Do you ever struggle with how to study the Bible at home with your family?
I mean, should you even do it? What if you get it wrong? What if you really don’t know how to study the Bible at home with your kids?
What if you haven’t even read the Bible yourself? Isn’t that what church and Sunday school are for–so they can tell you what the Bible means?
Study the Bible?
According to a fall 2016 study by Lifeway with a sample size of 1000 Americans, 11% of Americans have read the Bible once and 9% of Americans have read the Bible more than once.
Not quite 1 out of 10 Americans have read the Bible all the way through two times.
The Barna Group conducted an American Bible Society survey of American adults (The State of the Bible, 2013). The findings? 100% of Protestant adults say there’s a Bible in their home. Two thirds of Protestant adults report reading the Bible several times a week. Yet, one third of those couldn’t identify the first five books of the Bible, half identified John the Baptist as an apostle, and a quarter didn’t know Paul’s original name.
Most of us don’t really know God’s Word.
It’s OK if you haven’t read through the Bible, either on your own or as a family. You can do it. You should do it. If you’re a disciple of Jesus Christ, you’re commanded to do it. Let’s talk about how.
How to Study the Bible at Home
When I really came to understand that I was not only supposed to study the Bible at home, but also teach it to my kids, I had a minor panic attack. I mean, I’d never read the Bible all the way through. How was I supposed to teach it? What if I got it wrong? I had read portions of the Bible a number of times. But the prophetic books? Not really.
That was over 15 years ago. I didn’t go to school for a Master’s degree in theology (though I sure considered it!), but I did take the call to disciple seriously. First, I had to educate myself. Today I write about the Bible for hundreds of thousands of kids. Isn’t life funny?
I’m going to give you three steps that will allow you to study the Bible at home with your family. Listen to this video–or read below.
Study the Bible at Home
1) Read the Bible. The Whole Bible.
Nothing beats knowing Scripture yourself. Did you know that if you read 12 pages a day from a non-study Bible you can read from Genesis to Revelation in 90 days?
You can read the whole Bible through in 90 days by reading roughly 45 minutes a day if you’re a slower reader like me. What can you give up for a half-hour or so a day? Do you watch television? Can you go to bed a little later or get up a little earlier?
As you read, look for the major themes of the story and pay attention to what the Bible tells you about God’s nature.
Done reading? Read it again. The only way to really study something is to go through it.
The Word of Promise Audio Bible: New King James VersionThe NIV Listener’s Audio Bible: Vocal Performance by Max McLeanNIV LIVE, Audio CD: A New Bible ExperienceHoly Bible (King James Version)NIV, Audio Bible, Dramatized, Audio CD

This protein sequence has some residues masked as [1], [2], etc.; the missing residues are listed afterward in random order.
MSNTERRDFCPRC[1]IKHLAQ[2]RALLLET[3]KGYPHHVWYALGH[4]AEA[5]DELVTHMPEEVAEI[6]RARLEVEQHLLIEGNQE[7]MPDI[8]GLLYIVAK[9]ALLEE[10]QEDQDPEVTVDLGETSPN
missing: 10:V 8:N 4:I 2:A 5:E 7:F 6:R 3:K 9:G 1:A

2) Study the Bible.
We parents are pretty busy people. But most of us have some time in the day we can listen to a sermon or lecture. Do you commute to the kids’ school, to work, or to run errands? Do you make dinner? What about the time you spend getting showered and dressed, or your exercise time? I use those times to listen. I started out listening to our local sermon station on the radio. Not every city has a sermon station, but you can find great resources on the internet. There are great resources available, too, to help you learn more about the Bible systematically, and as you have questions.
- Sermon Audio is an incredible resource. It has over 800,000 free sermons available. You can search by topic, speaker, Bible reference, or date. Alistair Begg, RC Sproul, Paul Washer, Voddie Baucham, CH Spurgeon, and John MacArthur are some of my favorite preachers to listen to.
- GotQuestions.org can be a great place to look for answers to your questions about the Bible.
- Ligonier Ministries is another great place to look for guidance. They have daily resources available for a donation of any amount, $5 Fridays, and free resources as well. In fact, Ligonier’s Crucial Questions series is free in ebook format. There are 20 books available covering basic topics. These are great to share with your older students, and a terrific way to educate yourself.
- I suggest you get yourself a great study Bible as well, and maybe some commentaries. Look up referenced verses from the category you’re reading. Check out what the notes say about the passage you’re stuck on. Look up the geography and history of the place and period you’re reading about. Slow down and really understand what you’re reading.
ESV Study BibleNIV Cultural Backgrounds Study Bible: Bringing to Life the Ancient World of ScriptureThe KJV Study Bible (Bonded Leather) (King James Bible)Encountering the Old Testament: A Christian Survey (Encountering Biblical Studies)Encountering the Old Testament: A Christian Survey (Encountering Biblical Studies)Crossway ESV Bible Atlas
3) Teach the Bible.
One of the best ways to learn is to teach. I suggest using a curriculum and being systematic about your study.
In our family, we study using Bible Road Trip™ in the mornings and my husband reads a chapter (usually Proverbs or the Psalms) to us at dinner every night. Easy, right? My kids have been through the Bible several time, and through Proverbs about a gajillion times.
Teaching will help you learn as you go. You’ll be solidifying what you learned in your study, and digging deeper to be certain you get it right!
Studying the Bible is a lifetime pursuit, and there’s no better time to start than today. Knowing God’s Word well will help you feel confidant as you teach your own children what Scripture says — and what it means.
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